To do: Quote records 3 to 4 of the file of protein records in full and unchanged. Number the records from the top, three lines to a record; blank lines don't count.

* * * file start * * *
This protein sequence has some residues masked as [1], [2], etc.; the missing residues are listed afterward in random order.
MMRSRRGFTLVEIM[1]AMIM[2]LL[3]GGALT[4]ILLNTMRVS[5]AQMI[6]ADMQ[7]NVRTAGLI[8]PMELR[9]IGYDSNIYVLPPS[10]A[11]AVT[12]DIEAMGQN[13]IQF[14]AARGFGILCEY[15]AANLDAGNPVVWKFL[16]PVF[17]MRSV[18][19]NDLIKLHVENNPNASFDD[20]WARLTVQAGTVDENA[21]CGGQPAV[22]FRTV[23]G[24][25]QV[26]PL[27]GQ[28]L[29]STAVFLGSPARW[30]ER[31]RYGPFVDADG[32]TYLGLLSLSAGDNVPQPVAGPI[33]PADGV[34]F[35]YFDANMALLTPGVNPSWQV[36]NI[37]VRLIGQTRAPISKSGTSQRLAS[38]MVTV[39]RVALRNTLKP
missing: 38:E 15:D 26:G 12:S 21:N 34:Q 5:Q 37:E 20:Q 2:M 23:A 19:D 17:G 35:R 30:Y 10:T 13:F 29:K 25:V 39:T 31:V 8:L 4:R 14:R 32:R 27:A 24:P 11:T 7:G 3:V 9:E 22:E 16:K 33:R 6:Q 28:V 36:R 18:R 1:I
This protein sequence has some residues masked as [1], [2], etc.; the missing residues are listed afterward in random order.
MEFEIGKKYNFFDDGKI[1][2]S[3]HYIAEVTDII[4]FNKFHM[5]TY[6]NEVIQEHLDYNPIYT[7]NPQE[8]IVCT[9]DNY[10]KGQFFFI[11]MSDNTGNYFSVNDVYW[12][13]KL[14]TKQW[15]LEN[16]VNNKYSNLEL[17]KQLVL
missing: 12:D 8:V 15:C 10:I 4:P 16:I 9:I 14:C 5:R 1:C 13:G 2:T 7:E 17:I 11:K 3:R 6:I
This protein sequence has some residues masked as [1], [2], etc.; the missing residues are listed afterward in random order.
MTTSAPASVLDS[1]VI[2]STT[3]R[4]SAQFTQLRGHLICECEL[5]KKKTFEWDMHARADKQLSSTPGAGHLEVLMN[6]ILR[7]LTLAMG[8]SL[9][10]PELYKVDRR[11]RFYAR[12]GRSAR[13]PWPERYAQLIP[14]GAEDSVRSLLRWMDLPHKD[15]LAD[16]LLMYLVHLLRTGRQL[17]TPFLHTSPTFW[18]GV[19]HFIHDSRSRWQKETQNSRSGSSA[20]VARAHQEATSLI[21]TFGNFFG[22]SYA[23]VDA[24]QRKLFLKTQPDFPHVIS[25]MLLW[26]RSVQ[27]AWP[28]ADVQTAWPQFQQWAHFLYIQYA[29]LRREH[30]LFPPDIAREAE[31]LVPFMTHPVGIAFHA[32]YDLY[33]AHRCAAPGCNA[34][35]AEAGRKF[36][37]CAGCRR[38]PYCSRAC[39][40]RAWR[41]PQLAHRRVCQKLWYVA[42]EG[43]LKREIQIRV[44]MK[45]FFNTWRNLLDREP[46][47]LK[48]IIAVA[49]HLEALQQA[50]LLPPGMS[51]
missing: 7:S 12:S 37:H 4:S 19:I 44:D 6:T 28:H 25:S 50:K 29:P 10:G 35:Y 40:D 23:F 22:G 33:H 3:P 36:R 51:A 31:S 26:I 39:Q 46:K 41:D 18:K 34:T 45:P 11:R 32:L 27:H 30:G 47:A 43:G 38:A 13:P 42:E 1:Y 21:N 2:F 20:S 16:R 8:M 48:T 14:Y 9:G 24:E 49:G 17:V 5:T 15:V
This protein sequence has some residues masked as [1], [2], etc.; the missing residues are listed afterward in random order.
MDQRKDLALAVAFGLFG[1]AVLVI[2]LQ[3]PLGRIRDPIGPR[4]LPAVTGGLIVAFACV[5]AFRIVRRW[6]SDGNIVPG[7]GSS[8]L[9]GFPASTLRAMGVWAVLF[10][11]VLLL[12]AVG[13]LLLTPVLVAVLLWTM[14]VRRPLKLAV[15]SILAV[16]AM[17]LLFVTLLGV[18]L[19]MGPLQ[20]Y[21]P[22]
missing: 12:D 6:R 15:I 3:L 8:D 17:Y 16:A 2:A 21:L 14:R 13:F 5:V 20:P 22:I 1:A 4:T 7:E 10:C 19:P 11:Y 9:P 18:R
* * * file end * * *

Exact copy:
This protein sequence has some residues masked as [1], [2], etc.; the missing residues are listed afterward in random order.
MTTSAPASVLDS[1]VI[2]STT[3]R[4]SAQFTQLRGHLICECEL[5]KKKTFEWDMHARADKQLSSTPGAGHLEVLMN[6]ILR[7]LTLAMG[8]SL[9][10]PELYKVDRR[11]RFYAR[12]GRSAR[13]PWPERYAQLIP[14]GAEDSVRSLLRWMDLPHKD[15]LAD[16]LLMYLVHLLRTGRQL[17]TPFLHTSPTFW[18]GV[19]HFIHDSRSRWQKETQNSRSGSSA[20]VARAHQEATSLI[21]TFGNFFG[22]SYA[23]VDA[24]QRKLFLKTQPDFPHVIS[25]MLLW[26]RSVQ[27]AWP[28]ADVQTAWPQFQQWAHFLYIQYA[29]LRREH[30]LFPPDIAREAE[31]LVPFMTHPVGIAFHA[32]YDLY[33]AHRCAAPGCNA[34][35]AEAGRKF[36][37]CAGCRR[38]PYCSRAC[39][40]RAWR[41]PQLAHRRVCQKLWYVA[42]EG[43]LKREIQIRV[44]MK[45]FFNTWRNLLDREP[46][47]LK[48]IIAVA[49]HLEALQQA[50]LLPPGMS[51]
missing: 7:S 12:S 37:H 4:S 19:I 44:D 6:T 28:H 25:S 50:K 29:P 10:G 35:Y 40:D 23:F 22:G 33:H 3:P 36:R 51:A 31:S 26:I 39:Q 46:K 41:D 18:K 34:T 45:P 11:R 32:L 27:H 30:G 47:A 43:G 38:A 13:P 42:E 1:Y 21:N 2:F 20:S 16:R 8:M 48:T 14:Y 9:G 24:E 49:G 17:V 5:T 15:V
This protein sequence has some residues masked as [1], [2], etc.; the missing residues are listed afterward in random order.
MDQRKDLALAVAFGLFG[1]AVLVI[2]LQ[3]PLGRIRDPIGPR[4]LPAVTGGLIVAFACV[5]AFRIVRRW[6]SDGNIVPG[7]GSS[8]L[9]GFPASTLRAMGVWAVLF[10][11]VLLL[12]AVG[13]LLLTPVLVAVLLWTM[14]VRRPLKLAV[15]SILAV[16]AM[17]LLFVTLLGV[18]L[19]MGPLQ[20]Y[21]P[22]
missing: 12:D 6:R 15:I 3:L 8:D 17:Y 16:A 2:A 21:L 14:R 13:F 5:V 20:P 22:I 1:A 4:T 7:E 10:C 19:P 11:Y 9:P 18:R